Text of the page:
Economic Growth?

President Trump has made a concerted effort to trash the current US economy’s status. Specifically, the President has criticized the economic growth rate (which is someplace between 1.5-1.9%). President Trump has promised growth ranging instead from 3-4% with millions of new great jobs. This type of growth, the White House says, would allow huge tax cuts, military buildup, and put back to work energy sector workers. Pretty clear vision?

Maybe. Let’s consider the likelihood of achieving this aspirations.

World economic growth weighs in at about 2.7%. If you look at World Bank figures, one sees developed countries fall in around the US, about 1.7%, while developing countries, using borrowings and foreign investments, present faster growth figures, greater than 4%. This begs the question, what could the US do differently and suddenly grow faster than the globally connected world.

The Trump White House, with its Congressional Republican fellow travelers, claim tax cuts are the key. The theory goes that with more money in citizens’ pockets, Americans will spend more. Spending more will boost GDP.

This sounds encouraging, unfortunately two hurdles lie in the path to greater growth.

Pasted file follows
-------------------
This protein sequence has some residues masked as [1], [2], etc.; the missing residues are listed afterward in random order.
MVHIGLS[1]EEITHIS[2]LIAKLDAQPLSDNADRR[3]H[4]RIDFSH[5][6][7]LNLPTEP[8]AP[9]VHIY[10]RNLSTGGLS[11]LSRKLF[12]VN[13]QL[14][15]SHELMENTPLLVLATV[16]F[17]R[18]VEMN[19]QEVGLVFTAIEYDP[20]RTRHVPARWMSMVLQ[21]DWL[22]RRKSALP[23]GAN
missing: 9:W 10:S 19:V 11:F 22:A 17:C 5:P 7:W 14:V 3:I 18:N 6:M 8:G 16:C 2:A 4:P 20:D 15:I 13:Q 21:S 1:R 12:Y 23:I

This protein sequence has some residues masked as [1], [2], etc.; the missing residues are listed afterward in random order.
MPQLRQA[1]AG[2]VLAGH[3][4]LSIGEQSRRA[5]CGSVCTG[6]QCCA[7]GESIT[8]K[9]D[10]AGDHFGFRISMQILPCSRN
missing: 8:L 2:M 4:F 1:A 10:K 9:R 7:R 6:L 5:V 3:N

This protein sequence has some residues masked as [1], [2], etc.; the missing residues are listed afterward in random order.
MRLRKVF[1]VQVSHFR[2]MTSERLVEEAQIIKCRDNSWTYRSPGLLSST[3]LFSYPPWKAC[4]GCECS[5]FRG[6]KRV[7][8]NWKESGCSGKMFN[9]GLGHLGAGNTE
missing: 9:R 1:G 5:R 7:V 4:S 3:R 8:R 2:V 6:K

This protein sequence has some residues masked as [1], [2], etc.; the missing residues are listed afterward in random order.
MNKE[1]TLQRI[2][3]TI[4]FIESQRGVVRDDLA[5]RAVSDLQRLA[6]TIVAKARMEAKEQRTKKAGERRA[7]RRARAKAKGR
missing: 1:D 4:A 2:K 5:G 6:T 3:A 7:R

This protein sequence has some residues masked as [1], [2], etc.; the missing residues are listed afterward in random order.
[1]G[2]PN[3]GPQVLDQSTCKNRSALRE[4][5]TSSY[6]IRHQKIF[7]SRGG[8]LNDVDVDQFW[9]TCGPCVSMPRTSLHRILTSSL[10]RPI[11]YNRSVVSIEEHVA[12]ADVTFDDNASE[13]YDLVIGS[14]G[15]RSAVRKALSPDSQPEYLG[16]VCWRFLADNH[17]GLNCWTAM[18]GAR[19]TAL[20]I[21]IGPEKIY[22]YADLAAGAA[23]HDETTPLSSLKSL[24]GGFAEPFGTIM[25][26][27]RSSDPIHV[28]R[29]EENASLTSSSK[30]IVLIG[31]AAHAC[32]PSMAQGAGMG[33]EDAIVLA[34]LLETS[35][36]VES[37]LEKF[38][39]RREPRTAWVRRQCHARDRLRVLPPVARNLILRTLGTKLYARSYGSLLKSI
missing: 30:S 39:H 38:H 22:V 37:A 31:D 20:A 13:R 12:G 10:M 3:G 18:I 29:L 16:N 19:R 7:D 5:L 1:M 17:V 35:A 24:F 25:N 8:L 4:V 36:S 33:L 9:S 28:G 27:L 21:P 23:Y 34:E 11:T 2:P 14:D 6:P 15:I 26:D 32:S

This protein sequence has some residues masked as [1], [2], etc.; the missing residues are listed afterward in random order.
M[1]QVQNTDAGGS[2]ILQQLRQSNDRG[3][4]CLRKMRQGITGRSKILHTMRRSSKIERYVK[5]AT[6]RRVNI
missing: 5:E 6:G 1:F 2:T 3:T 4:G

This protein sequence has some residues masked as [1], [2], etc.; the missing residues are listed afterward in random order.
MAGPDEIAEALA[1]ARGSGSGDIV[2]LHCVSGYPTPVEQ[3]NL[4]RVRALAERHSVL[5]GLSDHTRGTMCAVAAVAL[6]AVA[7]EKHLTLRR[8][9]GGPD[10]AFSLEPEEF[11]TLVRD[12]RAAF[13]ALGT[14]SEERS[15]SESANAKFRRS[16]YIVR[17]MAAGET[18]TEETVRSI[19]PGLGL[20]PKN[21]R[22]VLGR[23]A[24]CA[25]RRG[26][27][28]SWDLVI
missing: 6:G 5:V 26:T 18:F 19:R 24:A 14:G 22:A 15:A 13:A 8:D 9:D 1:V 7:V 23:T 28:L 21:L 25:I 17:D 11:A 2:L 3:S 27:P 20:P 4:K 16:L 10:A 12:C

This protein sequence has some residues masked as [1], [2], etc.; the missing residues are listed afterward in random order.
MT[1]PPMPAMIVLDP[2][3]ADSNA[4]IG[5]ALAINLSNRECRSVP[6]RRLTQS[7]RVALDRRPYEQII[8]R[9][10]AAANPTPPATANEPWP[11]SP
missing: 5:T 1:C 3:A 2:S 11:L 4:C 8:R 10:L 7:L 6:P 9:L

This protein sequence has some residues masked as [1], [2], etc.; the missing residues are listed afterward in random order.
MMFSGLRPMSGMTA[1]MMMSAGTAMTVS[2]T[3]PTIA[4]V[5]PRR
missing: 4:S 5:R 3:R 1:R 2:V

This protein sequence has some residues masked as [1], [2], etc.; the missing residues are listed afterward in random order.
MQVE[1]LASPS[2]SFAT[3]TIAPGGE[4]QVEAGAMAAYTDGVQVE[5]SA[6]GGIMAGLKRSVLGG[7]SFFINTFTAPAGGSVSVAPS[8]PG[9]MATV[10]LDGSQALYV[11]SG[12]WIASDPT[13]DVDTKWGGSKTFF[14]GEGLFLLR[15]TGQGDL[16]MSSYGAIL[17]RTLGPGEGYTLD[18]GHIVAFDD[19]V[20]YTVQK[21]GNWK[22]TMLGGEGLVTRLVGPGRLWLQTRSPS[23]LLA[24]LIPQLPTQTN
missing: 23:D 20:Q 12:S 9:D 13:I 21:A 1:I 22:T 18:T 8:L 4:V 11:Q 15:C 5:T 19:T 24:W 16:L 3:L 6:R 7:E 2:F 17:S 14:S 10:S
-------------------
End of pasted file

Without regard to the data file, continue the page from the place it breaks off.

1. Past experience with tax cuts has revealed that most of the gains flow to the very rich (and they do no spend the money), and
  2. Unless the tax cuts are offset spending reductions, the tax cuts act like a loan which in time must be paid back slowing the economy at that time.

The most likely outcome around tax cuts is that there will be little economic stimulation because the rich do not spend, AND, the government reduced spending necessary to offset the tax cuts, takes money out of the economy slowing growth, and potentially reducing growth below current levels.

Bringing jobs home and employing methods to make trade balances more US favorable have also been mentioned as tools to boost economic growth. Traditionally if the US makes a better mouse trap and the world flocks to buy these mouse traps, there is a reasonable chance to increase economic growth. On the other hand, bringing jobs back to the US unless the manufactured goods suddenly cost less will most likely slow the economy because goods and service would cost more.

Even worse, the prospect of using tariffs, border taxes, or any other intervention to boost economic growth is ready made for generating unfavorable unintended consequences. Hmmm.

Politically it is unlikely that President Trump would say 1.5-2% GDP growth is the best American can expect. Challenging the country to do better is a proper role for the chief executive.

Claiming, however, that 3-4+% growth is around the corner is irresponsible, especially if the policies President Trump has already proposed are used.

The economy is complex and interconnected with the world economy. Suggesting the US can withdraw from the world community, act somewhat self sufficient, presents a fast track to a slow growing (if not worse), high cost of living society.

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